I wish I could give you a simple answer. I'll try, I promise!
Organisations are complex creations, and they are all unique. However, you know how 3D glasses make certain things from a screen stand out? Having the eyes of an outsider when looking at your business can help you to see things in 3D. Your eye gets drawn to things that stand out.
I firmly believe that everyone needs a supportive nudge now and again, otherwise we get too comfortable and stop pushing ourselves as hard as we actually want to go.
As per my usual coaching method, I'll show you a model to get you thinking, and we'll use it to identify some areas for improvement in your business. If you want to ignore the model and go straight to the bottom to get the tips, feel free.
The 3 spheres model
There are many ways to think about organisations. For this post, I'm going to use one that I use for my smaller clients. There are 3 main areas of a business that I think are important: strategy, processes and people.
Sphere 1: Strategy
The outer sphere is very 'meta' - it's the big stuff of the organisation. Many people call it strategy, and it includes a large number of aspects relating to the organisation's purpose, mission and identity. This spawns out into areas such as strategic planning, business strategy, marketing strategy, brand identity, business narratives and the organisational storytelling related to organisational values and leadership.
Sphere 2: Processes and systems
Within the larger sphere of identity and strategy, we add the sphere of 'how the business works'. This is mostly the day-to-day - all the moving parts of your organisation - how is work planned, allocated, communicated, carried out, and wrapped up? It also includes all of the systems that get used (databases, email reminders, appointment books), and everything about how decisions are made internally - who in the organisation has decision-making power, how are decisions made, how are people hired and fired etc.
Sphere 3: The people
The centre sphere is the people in the organisation. This may seem minor relative to the 'hard' areas of the other spheres. However, it's actually far more make-or-break for organisations than most people realise. It encompasses how managers manage, how communication happens, how motivated employees and leaders are, and how much time is spent dealing with issues, rather than moving forward with the work of the business.
Above the spheres: Culture and how people make the model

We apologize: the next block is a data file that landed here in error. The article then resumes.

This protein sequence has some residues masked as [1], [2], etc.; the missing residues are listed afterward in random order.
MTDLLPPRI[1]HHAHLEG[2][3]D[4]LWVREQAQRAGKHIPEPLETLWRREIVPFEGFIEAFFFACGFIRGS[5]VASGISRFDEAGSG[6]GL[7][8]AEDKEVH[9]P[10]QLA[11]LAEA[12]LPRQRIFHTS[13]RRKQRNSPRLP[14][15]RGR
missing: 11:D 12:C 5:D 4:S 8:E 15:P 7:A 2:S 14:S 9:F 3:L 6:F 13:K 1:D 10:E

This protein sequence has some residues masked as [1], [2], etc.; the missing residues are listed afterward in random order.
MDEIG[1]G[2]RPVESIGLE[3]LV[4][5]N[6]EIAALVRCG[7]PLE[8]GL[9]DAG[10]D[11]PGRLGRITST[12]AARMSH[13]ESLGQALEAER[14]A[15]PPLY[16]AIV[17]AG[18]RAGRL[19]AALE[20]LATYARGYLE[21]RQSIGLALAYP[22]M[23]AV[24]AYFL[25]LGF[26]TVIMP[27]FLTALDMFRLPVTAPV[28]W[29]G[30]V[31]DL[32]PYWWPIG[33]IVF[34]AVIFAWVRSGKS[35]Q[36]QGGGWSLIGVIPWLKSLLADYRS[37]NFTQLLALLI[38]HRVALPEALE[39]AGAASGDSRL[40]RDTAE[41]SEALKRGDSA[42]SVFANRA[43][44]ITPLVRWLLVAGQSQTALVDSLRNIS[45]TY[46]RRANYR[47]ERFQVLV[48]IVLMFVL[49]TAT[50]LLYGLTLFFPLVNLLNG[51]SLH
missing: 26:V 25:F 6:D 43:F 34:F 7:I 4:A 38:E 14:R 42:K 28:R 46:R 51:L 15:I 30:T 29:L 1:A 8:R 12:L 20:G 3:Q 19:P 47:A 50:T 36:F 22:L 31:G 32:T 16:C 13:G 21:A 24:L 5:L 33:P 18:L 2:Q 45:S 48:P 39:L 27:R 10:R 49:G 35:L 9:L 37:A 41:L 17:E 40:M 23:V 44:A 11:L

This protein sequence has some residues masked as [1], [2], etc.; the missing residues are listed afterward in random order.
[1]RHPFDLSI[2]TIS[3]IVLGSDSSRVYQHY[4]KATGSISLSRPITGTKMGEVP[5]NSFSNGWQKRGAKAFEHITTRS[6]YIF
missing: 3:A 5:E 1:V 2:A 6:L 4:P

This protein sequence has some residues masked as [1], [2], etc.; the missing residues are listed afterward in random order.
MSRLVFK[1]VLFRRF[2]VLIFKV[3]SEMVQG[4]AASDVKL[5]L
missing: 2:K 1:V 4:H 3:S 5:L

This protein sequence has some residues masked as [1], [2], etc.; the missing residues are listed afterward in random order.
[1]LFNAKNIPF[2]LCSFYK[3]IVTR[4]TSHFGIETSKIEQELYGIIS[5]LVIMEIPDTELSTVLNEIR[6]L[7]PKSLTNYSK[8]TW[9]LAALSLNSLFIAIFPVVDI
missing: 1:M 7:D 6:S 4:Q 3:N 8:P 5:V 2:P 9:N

Once you add more than one 'who' in the middle sphere, you begin talking about how people work together in groups - organisational culture. And part of the problem is that people actually permeate all the way across all of the spheres. Think about when you tried to do something with other people. It's almost never a simple undertaking.
Let's imagine that a real estate agent wants to do something relatively straightforward in Sphere 2 - put in place a new database for handling client information. While a little complex, it should go something like assess your needs, scope solutions, purchase, implement.
However, the project will most likely come undone due to 'people' factors. Competing needs, a lack of clarity or communication of purpose, fear of a new system, people not giving it time in their priority list, indecisiveness, meeting after meeting to discuss who's responsible for what - sound familiar for almost any organisational process? The challenges are almost always 'people' ones.
Get to it - what can I do to improve my business?
The model above is a way that you can isolate areas of your business for improvement. Here's some exercises:
- Look at the 3 spheres. When you think about your organisation, which sphere(s) does it handle well? Which could be improved?
- Choose one thing per month - focus on it and improve it in that month, and move on to the next thing on your list.
- In looking at sphere 1, is your 'why' solid? Do you make a compelling case to your potential customers/clients?
- Do you have your business goals all laid out and ready to go? If your answer is 'no', you really are sabotaging yourself. And you should email me to do a business planning Skype consultation.
- Another sphere 1 question - do you know how you are perceived by your clients? Would it help to find out?
- In sphere 2, are there any process, quality or systems issues which are making you tear your hair out? Do you need to spend a little bit of time doing some research, or eat some humble pie and get some advice?
- Sphere 2 can really affect quality, customer experience and staff experience. Are there any indicators that you have any wrinkles through this area?
- Sphere 3: How do your personality traits as a leader affect your business (trust me, they do, although there are good ones and bad ones)? Are you aware of them? Getting a coach or mentor can really help you here.
- Sphere 3: Do you notice when your staff's traits are helping or hindering your business? You can yell at them or tell them to stop, but it's probably not going to work. I can train you in coaching skills for managers, in order to get the best out of your people.
- Culture: Do you know how your people feel about coming to work? How do they act when they're there? What do you do if you don't think your culture is good?
There are so many more areas for exploration. These questions are generally in line with my business coaching principles:
- Start big, then focus on the right things and get detailed in those areas.
- Set goals in the right areas, and you will fly.
- Measure what you need to measure, in order to see progress and make changes.
- There is no right or wrong or failing. There is Trying, Testing, Learning, Repeating. Fast.
As a coach, we'll carefully navigate over any area of your business or approach that we need to. Why not email me for a free first consultation to discuss what we can do together?